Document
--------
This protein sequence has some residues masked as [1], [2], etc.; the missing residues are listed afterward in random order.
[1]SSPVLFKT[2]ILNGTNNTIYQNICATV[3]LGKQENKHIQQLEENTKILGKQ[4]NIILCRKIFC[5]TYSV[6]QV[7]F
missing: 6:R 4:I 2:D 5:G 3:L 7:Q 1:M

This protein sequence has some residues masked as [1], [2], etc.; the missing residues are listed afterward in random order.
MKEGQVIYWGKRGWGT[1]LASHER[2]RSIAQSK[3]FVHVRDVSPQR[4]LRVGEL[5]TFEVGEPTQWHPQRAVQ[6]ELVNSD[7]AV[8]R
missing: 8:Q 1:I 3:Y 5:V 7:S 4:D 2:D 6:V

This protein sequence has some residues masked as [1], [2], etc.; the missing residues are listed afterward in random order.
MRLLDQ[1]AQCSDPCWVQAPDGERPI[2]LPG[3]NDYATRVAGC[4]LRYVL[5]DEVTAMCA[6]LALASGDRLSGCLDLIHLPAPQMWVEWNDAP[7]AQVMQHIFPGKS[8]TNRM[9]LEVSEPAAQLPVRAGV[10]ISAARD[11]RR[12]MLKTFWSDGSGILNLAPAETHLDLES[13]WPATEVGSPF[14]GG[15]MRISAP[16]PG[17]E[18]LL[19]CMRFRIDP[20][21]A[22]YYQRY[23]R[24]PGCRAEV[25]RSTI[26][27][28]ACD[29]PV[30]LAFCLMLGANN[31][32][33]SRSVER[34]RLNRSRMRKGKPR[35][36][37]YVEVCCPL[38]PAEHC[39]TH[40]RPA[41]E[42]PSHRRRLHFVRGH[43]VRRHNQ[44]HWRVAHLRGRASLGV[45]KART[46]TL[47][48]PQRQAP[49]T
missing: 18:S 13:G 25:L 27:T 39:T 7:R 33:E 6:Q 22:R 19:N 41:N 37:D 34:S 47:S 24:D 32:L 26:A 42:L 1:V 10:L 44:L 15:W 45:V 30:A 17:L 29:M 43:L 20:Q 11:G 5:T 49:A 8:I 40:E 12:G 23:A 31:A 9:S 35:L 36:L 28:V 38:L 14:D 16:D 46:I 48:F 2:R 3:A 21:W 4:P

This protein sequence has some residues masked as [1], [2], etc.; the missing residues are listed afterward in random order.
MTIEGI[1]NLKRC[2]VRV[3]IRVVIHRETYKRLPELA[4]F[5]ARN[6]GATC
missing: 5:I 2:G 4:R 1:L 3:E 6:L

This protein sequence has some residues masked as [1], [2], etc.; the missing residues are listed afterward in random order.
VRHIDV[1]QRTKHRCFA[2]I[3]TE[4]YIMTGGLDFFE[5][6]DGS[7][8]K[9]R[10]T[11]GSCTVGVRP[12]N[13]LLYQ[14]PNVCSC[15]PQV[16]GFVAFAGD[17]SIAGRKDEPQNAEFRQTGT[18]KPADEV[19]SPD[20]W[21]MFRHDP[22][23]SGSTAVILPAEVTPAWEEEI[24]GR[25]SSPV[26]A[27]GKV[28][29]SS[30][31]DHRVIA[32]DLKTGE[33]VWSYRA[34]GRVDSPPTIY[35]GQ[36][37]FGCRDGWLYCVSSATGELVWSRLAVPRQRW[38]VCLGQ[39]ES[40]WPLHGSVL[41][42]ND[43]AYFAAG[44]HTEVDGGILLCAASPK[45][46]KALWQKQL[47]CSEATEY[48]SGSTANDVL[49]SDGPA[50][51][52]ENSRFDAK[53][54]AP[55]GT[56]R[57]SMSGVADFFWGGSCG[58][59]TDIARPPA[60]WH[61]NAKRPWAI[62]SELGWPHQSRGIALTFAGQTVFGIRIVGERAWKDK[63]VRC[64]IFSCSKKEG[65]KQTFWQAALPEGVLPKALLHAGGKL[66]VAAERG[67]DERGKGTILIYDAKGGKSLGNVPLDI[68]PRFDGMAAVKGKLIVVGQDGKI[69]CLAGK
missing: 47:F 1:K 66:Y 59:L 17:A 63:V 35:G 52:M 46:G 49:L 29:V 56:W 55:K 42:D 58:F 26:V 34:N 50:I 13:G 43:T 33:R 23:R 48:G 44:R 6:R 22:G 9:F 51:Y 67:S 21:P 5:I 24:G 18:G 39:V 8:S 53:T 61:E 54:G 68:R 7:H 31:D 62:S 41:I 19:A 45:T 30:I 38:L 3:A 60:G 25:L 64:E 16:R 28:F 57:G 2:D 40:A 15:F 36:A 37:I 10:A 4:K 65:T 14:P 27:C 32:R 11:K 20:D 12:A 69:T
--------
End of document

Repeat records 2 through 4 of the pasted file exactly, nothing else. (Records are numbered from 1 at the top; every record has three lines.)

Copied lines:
This protein sequence has some residues masked as [1], [2], etc.; the missing residues are listed afterward in random order.
MKEGQVIYWGKRGWGT[1]LASHER[2]RSIAQSK[3]FVHVRDVSPQR[4]LRVGEL[5]TFEVGEPTQWHPQRAVQ[6]ELVNSD[7]AV[8]R
missing: 8:Q 1:I 3:Y 5:V 7:S 4:D 2:D 6:V

This protein sequence has some residues masked as [1], [2], etc.; the missing residues are listed afterward in random order.
MRLLDQ[1]AQCSDPCWVQAPDGERPI[2]LPG[3]NDYATRVAGC[4]LRYVL[5]DEVTAMCA[6]LALASGDRLSGCLDLIHLPAPQMWVEWNDAP[7]AQVMQHIFPGKS[8]TNRM[9]LEVSEPAAQLPVRAGV[10]ISAARD[11]RR[12]MLKTFWSDGSGILNLAPAETHLDLES[13]WPATEVGSPF[14]GG[15]MRISAP[16]PG[17]E[18]LL[19]CMRFRIDP[20][21]A[22]YYQRY[23]R[24]PGCRAEV[25]RSTI[26][27][28]ACD[29]PV[30]LAFCLMLGANN[31][32][33]SRSVER[34]RLNRSRMRKGKPR[35][36][37]YVEVCCPL[38]PAEHC[39]TH[40]RPA[41]E[42]PSHRRRLHFVRGH[43]VRRHNQ[44]HWRVAHLRGRASLGV[45]KART[46]TL[47][48]PQRQAP[49]T
missing: 18:S 13:G 25:L 27:T 39:T 7:R 33:E 6:Q 22:R 19:N 41:N 37:D 34:S 47:S 24:D 32:L 26:A 42:L 1:V 10:L 44:L 15:W 45:V 30:A 17:L 29:M 43:L 20:Q 11:G 5:T 49:A 8:I 40:E 12:G 23:A 31:A 9:S 35:L 36:L 28:V 38:L 14:D 16:D 46:I 48:F 2:R 3:A 21:W 4:P

This protein sequence has some residues masked as [1], [2], etc.; the missing residues are listed afterward in random order.
MTIEGI[1]NLKRC[2]VRV[3]IRVVIHRETYKRLPELA[4]F[5]ARN[6]GATC
missing: 5:I 2:G 4:R 1:L 3:E 6:L